In response to what the Seattle mayor calls a growing homeless crisis in the city, Ed Murray signed a proclamation declaring a civil emergency. More than 2,800 men, women and children are without shelter on the streets of Seattle, which is a 21 percent increase from last year, according to the latest overnight count.
On Tuesday, Mayor Murray signed legislation approving $5 million in new emergency funding for homelessness services and shelters.
Why is Murray declaring a state of emergency?
"We are in a moment of our history where decades of service cuts, growing inequality, and untreated mental health and drug [addiction] has finally resulted in a human crisis seen in the history of our city -- indeed in the history of our nation," Murray said.
City of Seattle says many reasons factor into the crisis, and that it is an issue no local government can solve alone. Murray cited a decline in federal housing support that "burden of left crisis response" on municipalities. The city is now responsible for over 60 percent of homelessness investments.
What is the city doing about it?
Councilmembers today outlined a $5.3 million package to respond to the growing demand for services. Murray wants to use the sale of surplus city land to add $5 million to the $40 million the city already spends annually to assist people at-risk of or experiencing homelessness.
The proposed investments covers homeless prevention efforts, outreach for those in need, and meeting current basic needs in shelters.
The following proposed investments total $5,300,000:
Homeless Prevention/Flexible Funds - $1,800,000
- flexible funds (i.e. diversion, rapid re-housing, prevention, youth case management, support for homeless school children)
- portfolio model
Targeted Vehicle Response - $350,000
- parking lot operation/navigation support
- parking lot security
- flexible funds (i.e. diversion, rapid re-housing, prevention, navigation services)
Additional data capacity - $250,000
- methodology design and training for data collectors
- data analysis
Public Health/Prevention and Precautions
- honey bucket
- public health/prevention measures
- trash dumpster and removal
Targeted Behavioral Health Services - $1,755,000
- 3 Multi-Disciplinary Outreach Teams (MDOT)
- Mobile van operations (includes staffing, supplies)
Meeting Current Basic Needs - $900,000
- additional shelter capacity (100 beds/night)
Seattle funds over 1,600 shelter beds that serve 13,000 individuals a year. Half of those who are served in shelters do not re-experience homelessness in Seattle. But with shelters at 90 percent occupancy, today the City announced a commitment for another 100 beds.
What have we done in the past?
Seattle and King County rank fourth in the United States homeless population for metro areas, according to the U.S. Department of Housing and Urban Development. The January overnight count found 3,772 men, women and children without shelter in King County. Murray called for more homeless encampments in the same month.
Seattle has invested $241.3 million of capital funds in affordable housing over the last 30 years. Nearly, 3,540 permanent homes and 800 transitional homes for homeless people resulted from the efforts.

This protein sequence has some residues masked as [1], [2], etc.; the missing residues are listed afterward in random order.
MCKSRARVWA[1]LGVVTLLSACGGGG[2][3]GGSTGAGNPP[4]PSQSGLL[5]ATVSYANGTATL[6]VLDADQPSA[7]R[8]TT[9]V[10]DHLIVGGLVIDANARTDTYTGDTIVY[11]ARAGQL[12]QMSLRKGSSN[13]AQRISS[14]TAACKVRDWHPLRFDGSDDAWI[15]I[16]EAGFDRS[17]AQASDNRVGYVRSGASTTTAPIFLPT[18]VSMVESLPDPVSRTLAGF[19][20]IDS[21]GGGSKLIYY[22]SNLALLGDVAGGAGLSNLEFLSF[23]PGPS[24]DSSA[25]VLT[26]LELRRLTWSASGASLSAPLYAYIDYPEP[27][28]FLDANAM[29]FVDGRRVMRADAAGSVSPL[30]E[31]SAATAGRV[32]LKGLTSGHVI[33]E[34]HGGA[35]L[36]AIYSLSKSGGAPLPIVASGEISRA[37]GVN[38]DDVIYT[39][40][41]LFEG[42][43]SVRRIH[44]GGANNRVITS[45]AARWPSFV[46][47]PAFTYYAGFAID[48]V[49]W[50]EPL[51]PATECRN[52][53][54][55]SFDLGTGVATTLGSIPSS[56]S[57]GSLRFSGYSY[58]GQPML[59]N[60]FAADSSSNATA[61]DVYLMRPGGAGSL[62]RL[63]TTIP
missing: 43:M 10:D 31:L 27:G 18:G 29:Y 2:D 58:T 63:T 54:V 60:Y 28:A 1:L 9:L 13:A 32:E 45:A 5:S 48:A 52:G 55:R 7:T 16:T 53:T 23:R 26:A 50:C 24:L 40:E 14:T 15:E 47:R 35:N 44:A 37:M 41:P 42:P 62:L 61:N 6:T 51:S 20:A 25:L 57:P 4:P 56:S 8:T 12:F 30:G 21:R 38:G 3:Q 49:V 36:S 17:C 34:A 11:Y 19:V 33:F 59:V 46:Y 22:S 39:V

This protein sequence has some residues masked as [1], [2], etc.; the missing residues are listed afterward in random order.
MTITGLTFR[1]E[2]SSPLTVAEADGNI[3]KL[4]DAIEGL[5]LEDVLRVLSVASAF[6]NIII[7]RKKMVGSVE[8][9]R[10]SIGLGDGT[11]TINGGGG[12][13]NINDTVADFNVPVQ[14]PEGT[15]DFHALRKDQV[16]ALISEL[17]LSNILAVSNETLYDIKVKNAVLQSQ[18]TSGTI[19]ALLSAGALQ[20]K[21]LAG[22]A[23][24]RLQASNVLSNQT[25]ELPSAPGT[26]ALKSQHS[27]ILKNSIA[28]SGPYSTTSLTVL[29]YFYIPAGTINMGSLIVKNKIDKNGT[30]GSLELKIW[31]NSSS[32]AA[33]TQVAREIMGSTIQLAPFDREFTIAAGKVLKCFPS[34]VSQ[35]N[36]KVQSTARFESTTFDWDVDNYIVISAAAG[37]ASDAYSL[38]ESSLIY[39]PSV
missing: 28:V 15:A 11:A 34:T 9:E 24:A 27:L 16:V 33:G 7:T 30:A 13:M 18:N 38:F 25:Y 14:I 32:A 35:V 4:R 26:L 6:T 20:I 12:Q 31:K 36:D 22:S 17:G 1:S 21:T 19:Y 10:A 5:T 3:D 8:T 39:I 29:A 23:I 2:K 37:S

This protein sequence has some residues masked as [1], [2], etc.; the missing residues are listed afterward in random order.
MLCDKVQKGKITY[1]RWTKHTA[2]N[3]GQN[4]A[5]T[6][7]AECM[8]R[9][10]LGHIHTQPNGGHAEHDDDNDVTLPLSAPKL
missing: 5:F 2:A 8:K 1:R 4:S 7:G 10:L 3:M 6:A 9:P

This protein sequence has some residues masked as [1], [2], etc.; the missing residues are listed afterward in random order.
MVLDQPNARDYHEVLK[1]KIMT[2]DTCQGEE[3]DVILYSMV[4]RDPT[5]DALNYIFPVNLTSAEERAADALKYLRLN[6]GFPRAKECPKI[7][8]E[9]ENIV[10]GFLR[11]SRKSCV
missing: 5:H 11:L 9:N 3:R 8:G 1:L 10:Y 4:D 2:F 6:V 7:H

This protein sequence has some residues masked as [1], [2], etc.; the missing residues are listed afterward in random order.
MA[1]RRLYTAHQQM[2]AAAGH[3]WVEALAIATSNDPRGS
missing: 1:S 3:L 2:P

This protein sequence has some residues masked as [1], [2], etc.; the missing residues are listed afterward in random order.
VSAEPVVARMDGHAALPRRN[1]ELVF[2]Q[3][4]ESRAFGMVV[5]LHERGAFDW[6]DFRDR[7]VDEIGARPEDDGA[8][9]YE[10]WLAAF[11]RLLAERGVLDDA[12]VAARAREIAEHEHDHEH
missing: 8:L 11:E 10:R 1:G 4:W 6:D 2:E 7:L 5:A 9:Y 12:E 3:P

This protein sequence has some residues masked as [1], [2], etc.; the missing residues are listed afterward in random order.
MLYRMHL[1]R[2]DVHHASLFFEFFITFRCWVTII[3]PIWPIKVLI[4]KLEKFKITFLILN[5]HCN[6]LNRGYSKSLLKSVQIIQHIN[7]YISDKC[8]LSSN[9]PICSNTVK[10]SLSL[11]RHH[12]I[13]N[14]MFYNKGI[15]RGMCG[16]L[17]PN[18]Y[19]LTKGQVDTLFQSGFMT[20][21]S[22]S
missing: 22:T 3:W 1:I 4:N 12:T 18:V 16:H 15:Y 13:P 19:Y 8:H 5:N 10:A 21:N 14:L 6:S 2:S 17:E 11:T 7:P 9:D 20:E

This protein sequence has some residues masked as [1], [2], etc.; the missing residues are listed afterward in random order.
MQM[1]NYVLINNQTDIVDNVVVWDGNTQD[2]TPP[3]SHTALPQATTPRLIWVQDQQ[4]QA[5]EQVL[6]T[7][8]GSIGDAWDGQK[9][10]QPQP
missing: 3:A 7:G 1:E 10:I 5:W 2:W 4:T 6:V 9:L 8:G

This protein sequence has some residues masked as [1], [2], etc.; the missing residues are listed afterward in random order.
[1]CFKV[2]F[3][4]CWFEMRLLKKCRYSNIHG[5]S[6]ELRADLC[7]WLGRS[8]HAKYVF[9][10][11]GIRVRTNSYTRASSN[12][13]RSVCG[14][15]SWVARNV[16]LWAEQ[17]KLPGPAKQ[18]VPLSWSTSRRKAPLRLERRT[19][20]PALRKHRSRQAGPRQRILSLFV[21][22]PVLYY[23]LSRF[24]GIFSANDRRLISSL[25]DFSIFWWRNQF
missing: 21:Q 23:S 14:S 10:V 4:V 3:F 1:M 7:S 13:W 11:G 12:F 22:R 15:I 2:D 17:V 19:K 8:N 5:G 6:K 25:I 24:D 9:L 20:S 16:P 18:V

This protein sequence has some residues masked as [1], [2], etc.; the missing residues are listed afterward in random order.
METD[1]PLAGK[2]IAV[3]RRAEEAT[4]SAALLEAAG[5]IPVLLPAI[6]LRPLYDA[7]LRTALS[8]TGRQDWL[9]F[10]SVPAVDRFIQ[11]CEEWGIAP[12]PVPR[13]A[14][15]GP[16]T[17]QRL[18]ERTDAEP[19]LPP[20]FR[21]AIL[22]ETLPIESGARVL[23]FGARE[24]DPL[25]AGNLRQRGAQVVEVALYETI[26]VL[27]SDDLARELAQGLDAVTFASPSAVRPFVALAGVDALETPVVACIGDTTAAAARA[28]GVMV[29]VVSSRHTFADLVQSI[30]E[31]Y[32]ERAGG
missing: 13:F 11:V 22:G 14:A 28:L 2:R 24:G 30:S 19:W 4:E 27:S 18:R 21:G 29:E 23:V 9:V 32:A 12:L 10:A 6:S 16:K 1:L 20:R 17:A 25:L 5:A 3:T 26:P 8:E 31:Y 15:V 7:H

Who are the homeless?
There are 32,000 homeless children in Washington state.
Nearly 3,000 homeless children are currently attending Seattle Public Schools.
“Families who are homeless deal with many complex obstacles; finding stable housing is only one of them,” said Greg Imel, principal at Bailey Gatzert. “Like all other families, they want a consistent educational environment for their children to learn and to thrive. We need to do more for our homeless children in the city of Seattle and in Seattle Schools. Homelessness has become an epidemic. And it is our moral imperative to address our children’s basic needs.”
Last winter’s One Night Count found 3,772 men, women and children without shelter in King County, including more than 2,800 in Seattle – a 21 percent increase over 2014.
In 2015, 66 homeless people have died in King County, including 47 on the streets and in unpermitted encampments in Seattle. The state now reports that 35,000 people in King County become newly homeless at some point during the year.
How have Seattle residents responded?
Homelessness across the city continues to be subject of debate just not for city leaders but among Seattle residents as well.
Many Ballard residents say they were "blindsided" over summer plans to put that homeless camp in their neighborhood. It's located in a lot that sits near a bar, Sloop Tavern, and not far from a medical marijuana dispensary and a liquor store.
"This isn't just a Ballard issue. People in Queen Anne, people in West Seattle, people across the city should be worried that the city is actually imposing something like this on a neighborhood, without any public engagement," said Marty McOmber, who spearheaded a petition against the encampment in July. McOmber, who previously worked as a spokesman for former Seattle mayor Greg Nickels, spoke to KIRO 7 for a story earlier this summer.
Camp organizers told KIRO 7 News earlier this year that they screen those who live there at the encampment set up by the city. They said they have a zero-tolerance policy for drug and alcohol rules -- and the camps have their own security.
Several organizations in Seattle, government and grassroots, work to bring awareness to those living without basic needs.
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